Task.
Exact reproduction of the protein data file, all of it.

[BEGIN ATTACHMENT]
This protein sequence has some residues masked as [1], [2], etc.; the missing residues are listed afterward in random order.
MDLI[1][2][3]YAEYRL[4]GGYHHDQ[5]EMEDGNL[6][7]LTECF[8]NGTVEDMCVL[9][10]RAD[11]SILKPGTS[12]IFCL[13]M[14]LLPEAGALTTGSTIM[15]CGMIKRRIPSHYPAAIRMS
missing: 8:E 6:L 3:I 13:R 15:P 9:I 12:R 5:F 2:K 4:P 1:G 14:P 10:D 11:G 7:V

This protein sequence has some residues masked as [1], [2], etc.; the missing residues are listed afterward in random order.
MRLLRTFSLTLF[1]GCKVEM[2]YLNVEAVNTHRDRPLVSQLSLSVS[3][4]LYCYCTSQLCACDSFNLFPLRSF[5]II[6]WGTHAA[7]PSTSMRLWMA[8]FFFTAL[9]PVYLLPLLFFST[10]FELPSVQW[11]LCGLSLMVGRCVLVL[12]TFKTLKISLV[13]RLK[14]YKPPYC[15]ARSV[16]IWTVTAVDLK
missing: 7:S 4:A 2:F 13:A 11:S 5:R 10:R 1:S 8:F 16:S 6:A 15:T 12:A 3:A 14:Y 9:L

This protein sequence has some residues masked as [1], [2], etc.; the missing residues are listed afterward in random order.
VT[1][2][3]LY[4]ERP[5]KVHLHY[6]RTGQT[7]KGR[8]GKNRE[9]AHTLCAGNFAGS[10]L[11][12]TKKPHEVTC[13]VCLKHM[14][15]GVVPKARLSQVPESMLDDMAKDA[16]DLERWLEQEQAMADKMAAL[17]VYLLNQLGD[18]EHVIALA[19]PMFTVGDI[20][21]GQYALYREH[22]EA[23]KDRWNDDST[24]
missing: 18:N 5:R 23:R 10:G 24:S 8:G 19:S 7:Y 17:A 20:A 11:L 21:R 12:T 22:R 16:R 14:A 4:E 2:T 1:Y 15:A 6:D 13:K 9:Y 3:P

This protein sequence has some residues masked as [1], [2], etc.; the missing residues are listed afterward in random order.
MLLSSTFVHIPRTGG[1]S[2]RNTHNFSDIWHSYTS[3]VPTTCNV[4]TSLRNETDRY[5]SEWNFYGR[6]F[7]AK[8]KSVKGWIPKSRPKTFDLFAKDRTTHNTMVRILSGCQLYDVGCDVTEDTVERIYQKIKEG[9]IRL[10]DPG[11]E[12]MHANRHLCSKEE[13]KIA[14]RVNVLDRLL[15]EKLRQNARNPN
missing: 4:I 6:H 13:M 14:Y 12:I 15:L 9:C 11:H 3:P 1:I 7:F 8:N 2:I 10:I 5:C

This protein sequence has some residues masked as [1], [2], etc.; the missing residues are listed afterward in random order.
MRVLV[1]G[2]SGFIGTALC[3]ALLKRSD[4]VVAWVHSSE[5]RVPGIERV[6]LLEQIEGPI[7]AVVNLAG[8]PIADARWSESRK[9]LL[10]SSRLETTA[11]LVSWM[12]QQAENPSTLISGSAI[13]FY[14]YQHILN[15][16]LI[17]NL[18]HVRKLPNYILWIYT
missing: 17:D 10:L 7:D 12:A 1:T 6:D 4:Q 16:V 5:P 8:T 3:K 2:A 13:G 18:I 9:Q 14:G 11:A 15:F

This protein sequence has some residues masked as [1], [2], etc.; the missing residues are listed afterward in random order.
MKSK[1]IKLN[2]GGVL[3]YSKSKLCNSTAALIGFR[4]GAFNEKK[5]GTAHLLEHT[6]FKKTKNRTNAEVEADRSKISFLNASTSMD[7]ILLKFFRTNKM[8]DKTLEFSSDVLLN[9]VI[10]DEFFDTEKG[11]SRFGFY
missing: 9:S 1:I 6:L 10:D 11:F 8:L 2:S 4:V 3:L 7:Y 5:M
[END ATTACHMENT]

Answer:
This protein sequence has some residues masked as [1], [2], etc.; the missing residues are listed afterward in random order.
MDLI[1][2][3]YAEYRL[4]GGYHHDQ[5]EMEDGNL[6][7]LTECF[8]NGTVEDMCVL[9][10]RAD[11]SILKPGTS[12]IFCL[13]M[14]LLPEAGALTTGSTIM[15]CGMIKRRIPSHYPAAIRMS
missing: 8:E 6:L 3:I 13:R 15:P 9:I 12:R 5:F 2:K 4:P 1:G 14:P 10:D 11:G 7:V

This protein sequence has some residues masked as [1], [2], etc.; the missing residues are listed afterward in random order.
MRLLRTFSLTLF[1]GCKVEM[2]YLNVEAVNTHRDRPLVSQLSLSVS[3][4]LYCYCTSQLCACDSFNLFPLRSF[5]II[6]WGTHAA[7]PSTSMRLWMA[8]FFFTAL[9]PVYLLPLLFFST[10]FELPSVQW[11]LCGLSLMVGRCVLVL[12]TFKTLKISLV[13]RLK[14]YKPPYC[15]ARSV[16]IWTVTAVDLK
missing: 7:S 4:A 2:F 13:A 11:S 5:R 10:R 1:S 8:F 16:S 6:A 15:T 12:A 3:A 14:Y 9:L

This protein sequence has some residues masked as [1], [2], etc.; the missing residues are listed afterward in random order.
VT[1][2][3]LY[4]ERP[5]KVHLHY[6]RTGQT[7]KGR[8]GKNRE[9]AHTLCAGNFAGS[10]L[11][12]TKKPHEVTC[13]VCLKHM[14][15]GVVPKARLSQVPESMLDDMAKDA[16]DLERWLEQEQAMADKMAAL[17]VYLLNQLGD[18]EHVIALA[19]PMFTVGDI[20][21]GQYALYREH[22]EA[23]KDRWNDDST[24]
missing: 18:N 5:R 23:R 10:G 24:S 8:G 19:S 7:Y 17:A 20:A 11:L 21:R 12:T 22:R 16:R 14:A 4:E 2:T 1:Y 15:A 6:D 13:K 9:Y 3:P

This protein sequence has some residues masked as [1], [2], etc.; the missing residues are listed afterward in random order.
MLLSSTFVHIPRTGG[1]S[2]RNTHNFSDIWHSYTS[3]VPTTCNV[4]TSLRNETDRY[5]SEWNFYGR[6]F[7]AK[8]KSVKGWIPKSRPKTFDLFAKDRTTHNTMVRILSGCQLYDVGCDVTEDTVERIYQKIKEG[9]IRL[10]DPG[11]E[12]MHANRHLCSKEE[13]KIA[14]RVNVLDRLL[15]EKLRQNARNPN
missing: 4:I 6:H 13:M 14:Y 12:I 15:L 9:C 11:H 3:P 1:I 7:F 8:N 2:I 10:I 5:C

This protein sequence has some residues masked as [1], [2], etc.; the missing residues are listed afterward in random order.
MRVLV[1]G[2]SGFIGTALC[3]ALLKRSD[4]VVAWVHSSE[5]RVPGIERV[6]LLEQIEGPI[7]AVVNLAG[8]PIADARWSESRK[9]LL[10]SSRLETTA[11]LVSWM[12]QQAENPSTLISGSAI[13]FY[14]YQHILN[15][16]LI[17]NL[18]HVRKLPNYILWIYT
missing: 17:D 10:L 7:D 12:A 1:T 6:D 4:Q 16:V 5:P 8:T 3:K 2:A 13:G 18:I 9:Q 14:G 11:A 15:F

This protein sequence has some residues masked as [1], [2], etc.; the missing residues are listed afterward in random order.
MKSK[1]IKLN[2]GGVL[3]YSKSKLCNSTAALIGFR[4]GAFNEKK[5]GTAHLLEHT[6]FKKTKNRTNAEVEADRSKISFLNASTSMD[7]ILLKFFRTNKM[8]DKTLEFSSDVLLN[9]VI[10]DEFFDTEKG[11]SRFGFY
missing: 9:S 1:I 6:L 10:D 11:F 8:L 2:S 4:V 3:L 7:Y 5:M